The proportion of homes bought outright with cash have hit the lowest level in at least a decade, as buy-to-let investors continue to feel the financial strain.
That’s according to new data from the estate agency Hamptons International, which shows that more than 70% of homes bought in the first half of 2018 were purchased with a mortgage.
As the market for landlords quietens, this means, potentially, there are more properties available to residential homebuyers, who need to borrow to buy their homes.
Find out why cash buyers are fleeing the market, and what you can do to make sure you find the best mortgage deal.
Buy-to-let cuts influencing cash market
Just 30% of homes bought in England and Wales in the first half of 2018 were purchased without a mortgage, the lowest proportion since Hamptons began keeping records in 2007.
In the last 12 months, £21.5bn was spent by cash buyers on a total of 113,490 homes. That’s down 21% on last year’s figure.
Hamptons puts this down to a drop in purchases from buy-to-let investors, who accounted for just 24% of cash purchases, a considerable drop from the 43% recorded a decade ago.
This suggests that tax changes brought in to cool the buy-to-let sector in recent years have had a noticeable effect on the market.
70% of homes bought using a mortgage
The chart below shows how the number of homes bought with a mortgage in England and Wales has crept above 70% for the first time since Hamptons began recording data in 2007.
As you can see, aside from a brief resurgence in the first half of 2017, the proportion of homes bought by cash buyers has been steadily dropping since 2013, perhaps influenced by more first-time buyers getting on to the ladder after the introduction of the Help to Buy scheme.
The figures are a far cry from those recorded around the time of the financial crash, when cash buyers bought more 38% of homes as mortgage lending dropped dramatically.
South West of England the home of cash buyers
This data is a testament to an ever-changing market for both owner occupiers and buy-to-let investors, and that’s not just on a national level.
The percentage of homes bought with a mortgage varies wildly around the country, from just 63% in the South West of England to 79% in London.
Are mortgages getting cheaper?
So if you’re looking to buy a home, is now a good time to take out a mortgage?
Broadly speaking, the answer is yes. While fixed-rate deals (shown by the red and green lines in the graph below) are significantly higher than the record lows seen in October last year, they still remain very attractive, with average rates of 2.49% for a two-year fix and 2.91% for a five-year fix.
In the last few months, the gap between the cost of two- and five-year deals has closed, as lenders look to tempt homebuyers and remortgagers into fixing for longer.
There are also more products coming on to the market now for buyers with small deposits, with larger lenders either refreshing or re-entering the 95% mortgage market.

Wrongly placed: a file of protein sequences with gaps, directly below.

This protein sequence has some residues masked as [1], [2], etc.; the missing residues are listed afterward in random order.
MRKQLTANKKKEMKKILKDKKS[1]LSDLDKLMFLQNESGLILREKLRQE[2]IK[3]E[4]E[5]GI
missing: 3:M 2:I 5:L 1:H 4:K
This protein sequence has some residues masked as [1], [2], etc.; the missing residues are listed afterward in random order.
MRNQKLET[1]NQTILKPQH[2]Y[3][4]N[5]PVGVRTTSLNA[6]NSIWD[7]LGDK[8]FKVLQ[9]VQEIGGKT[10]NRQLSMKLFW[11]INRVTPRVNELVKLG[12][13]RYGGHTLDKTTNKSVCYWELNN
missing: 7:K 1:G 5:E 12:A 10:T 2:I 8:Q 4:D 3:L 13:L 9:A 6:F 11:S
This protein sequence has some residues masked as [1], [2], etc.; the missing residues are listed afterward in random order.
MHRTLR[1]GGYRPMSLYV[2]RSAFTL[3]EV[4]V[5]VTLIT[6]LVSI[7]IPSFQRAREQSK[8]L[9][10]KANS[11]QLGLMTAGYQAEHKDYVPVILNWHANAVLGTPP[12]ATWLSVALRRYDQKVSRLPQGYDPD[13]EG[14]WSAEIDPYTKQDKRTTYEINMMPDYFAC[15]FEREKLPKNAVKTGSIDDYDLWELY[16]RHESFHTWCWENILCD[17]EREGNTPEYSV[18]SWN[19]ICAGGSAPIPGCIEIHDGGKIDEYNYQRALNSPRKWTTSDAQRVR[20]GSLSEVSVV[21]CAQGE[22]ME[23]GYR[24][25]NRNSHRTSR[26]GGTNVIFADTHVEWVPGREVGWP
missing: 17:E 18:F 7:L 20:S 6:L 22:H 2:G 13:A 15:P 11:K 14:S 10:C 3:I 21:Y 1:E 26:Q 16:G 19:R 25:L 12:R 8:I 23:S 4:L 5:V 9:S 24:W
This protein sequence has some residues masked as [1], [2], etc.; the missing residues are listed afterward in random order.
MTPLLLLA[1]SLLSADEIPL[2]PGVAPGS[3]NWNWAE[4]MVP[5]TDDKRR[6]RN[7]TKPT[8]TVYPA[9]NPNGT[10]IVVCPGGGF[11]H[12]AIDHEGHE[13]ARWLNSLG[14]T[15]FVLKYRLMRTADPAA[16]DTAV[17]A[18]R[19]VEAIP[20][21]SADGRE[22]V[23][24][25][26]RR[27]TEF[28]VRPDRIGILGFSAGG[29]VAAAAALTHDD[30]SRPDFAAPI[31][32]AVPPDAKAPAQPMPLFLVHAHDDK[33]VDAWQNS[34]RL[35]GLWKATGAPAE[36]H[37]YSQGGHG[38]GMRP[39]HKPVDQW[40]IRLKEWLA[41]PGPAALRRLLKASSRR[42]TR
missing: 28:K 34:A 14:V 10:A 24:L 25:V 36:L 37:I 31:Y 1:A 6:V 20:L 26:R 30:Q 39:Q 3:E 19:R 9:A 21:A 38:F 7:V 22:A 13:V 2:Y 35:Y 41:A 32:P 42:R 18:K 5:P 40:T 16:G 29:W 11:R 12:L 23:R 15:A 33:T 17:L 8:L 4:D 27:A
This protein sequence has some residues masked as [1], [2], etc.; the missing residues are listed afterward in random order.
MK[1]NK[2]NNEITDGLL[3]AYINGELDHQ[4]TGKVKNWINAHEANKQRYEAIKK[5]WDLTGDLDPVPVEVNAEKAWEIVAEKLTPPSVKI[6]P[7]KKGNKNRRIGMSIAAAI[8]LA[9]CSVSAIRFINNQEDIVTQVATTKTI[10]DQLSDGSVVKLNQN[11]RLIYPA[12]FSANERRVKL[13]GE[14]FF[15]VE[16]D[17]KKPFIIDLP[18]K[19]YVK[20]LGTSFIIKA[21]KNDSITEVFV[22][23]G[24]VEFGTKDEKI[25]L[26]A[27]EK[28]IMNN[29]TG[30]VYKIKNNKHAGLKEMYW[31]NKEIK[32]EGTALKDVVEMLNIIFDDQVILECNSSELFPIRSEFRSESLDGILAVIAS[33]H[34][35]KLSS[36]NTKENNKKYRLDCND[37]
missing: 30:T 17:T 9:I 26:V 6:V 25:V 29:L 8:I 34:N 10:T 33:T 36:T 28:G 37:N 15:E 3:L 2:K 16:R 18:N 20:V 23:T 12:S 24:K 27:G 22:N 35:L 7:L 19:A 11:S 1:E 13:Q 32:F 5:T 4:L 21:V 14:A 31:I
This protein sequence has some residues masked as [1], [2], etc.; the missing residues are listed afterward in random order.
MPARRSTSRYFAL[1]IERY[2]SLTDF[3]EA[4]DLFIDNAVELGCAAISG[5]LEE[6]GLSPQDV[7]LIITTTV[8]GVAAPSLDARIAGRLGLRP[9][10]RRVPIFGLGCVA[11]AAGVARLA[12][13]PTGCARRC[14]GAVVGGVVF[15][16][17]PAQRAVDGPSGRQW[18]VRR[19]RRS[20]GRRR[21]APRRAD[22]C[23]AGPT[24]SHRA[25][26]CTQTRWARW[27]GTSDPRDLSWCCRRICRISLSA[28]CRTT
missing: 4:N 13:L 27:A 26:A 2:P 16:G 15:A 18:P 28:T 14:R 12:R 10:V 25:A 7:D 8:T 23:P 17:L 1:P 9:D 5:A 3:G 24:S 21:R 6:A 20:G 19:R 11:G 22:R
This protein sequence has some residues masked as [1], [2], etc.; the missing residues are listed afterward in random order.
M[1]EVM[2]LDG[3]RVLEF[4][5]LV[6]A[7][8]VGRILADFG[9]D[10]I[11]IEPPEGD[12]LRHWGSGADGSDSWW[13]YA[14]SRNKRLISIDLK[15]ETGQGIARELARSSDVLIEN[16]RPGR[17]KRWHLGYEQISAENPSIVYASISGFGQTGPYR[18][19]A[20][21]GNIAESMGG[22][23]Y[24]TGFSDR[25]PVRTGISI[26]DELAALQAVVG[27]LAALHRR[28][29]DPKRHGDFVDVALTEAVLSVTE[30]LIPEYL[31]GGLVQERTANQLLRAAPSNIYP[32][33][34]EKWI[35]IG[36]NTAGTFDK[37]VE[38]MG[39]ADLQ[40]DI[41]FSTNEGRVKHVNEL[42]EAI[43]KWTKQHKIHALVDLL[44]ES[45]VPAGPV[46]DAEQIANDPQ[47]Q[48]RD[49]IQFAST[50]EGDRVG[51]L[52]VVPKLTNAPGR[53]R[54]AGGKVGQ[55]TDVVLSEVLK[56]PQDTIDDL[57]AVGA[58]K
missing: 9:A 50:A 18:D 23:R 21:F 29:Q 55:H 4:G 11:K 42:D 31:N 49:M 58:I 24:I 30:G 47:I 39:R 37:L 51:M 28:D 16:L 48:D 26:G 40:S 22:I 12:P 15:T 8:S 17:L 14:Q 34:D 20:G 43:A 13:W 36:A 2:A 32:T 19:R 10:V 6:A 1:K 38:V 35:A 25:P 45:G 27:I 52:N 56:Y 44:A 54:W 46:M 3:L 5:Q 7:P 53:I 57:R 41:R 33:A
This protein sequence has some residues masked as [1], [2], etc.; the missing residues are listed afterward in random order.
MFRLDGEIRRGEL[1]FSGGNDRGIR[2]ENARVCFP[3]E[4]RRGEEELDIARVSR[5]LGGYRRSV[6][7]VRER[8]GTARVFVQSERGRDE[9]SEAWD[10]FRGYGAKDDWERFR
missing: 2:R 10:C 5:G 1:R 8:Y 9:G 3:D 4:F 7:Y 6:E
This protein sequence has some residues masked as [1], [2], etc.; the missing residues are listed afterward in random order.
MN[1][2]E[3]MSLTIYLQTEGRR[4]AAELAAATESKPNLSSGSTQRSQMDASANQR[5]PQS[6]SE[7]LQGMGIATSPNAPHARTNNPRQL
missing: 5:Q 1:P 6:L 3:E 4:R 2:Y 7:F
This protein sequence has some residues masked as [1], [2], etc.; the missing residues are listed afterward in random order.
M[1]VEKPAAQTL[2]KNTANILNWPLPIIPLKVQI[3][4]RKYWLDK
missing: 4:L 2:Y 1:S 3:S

As the chart shows, tracker deals remain cheap despite increasing in cost significantly after the Bank of England increased the base rate in August – but with the prospect of more rate rises on the horizon, tracking isn’t right for everyone.
Getting a good mortgage deal: five tips
There are in excess of 6,000 owner-occupier mortgage deals and 1,000 buy-to-let deals out there at the moment, which means it can be difficult to find the right product.
As a starting point, follow these five tips:
- Use a broker: a whole-of-market mortgage broker can look at the entire mortgage market and hone in on the right deal for you. There’s also a chance to get a better deal, too, as some products are only available through intermediaries. A good broker should also be able to inform you if the right deal can be found by going directly to a bank yourself.
- Don’t stick with your current bank: brand loyalty is a big mistake when it comes to mortgages, regardless of how happy you are with your current bank. There are more than 50 lenders out there offering mortgages, so chances are the very best deal won’t be with your current bank.
- If you’re on an SVR, switch: if you’ve currently got a mortgage that has lapsed on to your lender’s standard variable rate (SVR) or is about to, then it’s important to consider switching immediately. Our research found that the SVR rate could cost you as much as £4,000 a year more than you’ll pay on a fixed-rate deal.
- Don’t rule out building societies: many building societies offer deals across the UK, rather than just the area in their name. Smaller building societies also lend differently to banks, so if you’ve got a more tricky application or a less than ideal credit history, you might find a building society less likely to operate a ‘computer says no’ policy than a larger bank.
- Read our mortgage lender reviews: it’s not all about the best price – you’ll also want to ensure you’re getting the best service. We’ve rated all of the major mortgage lenders based on customer satisfaction. Get our verdict in our best mortgage lenders guide.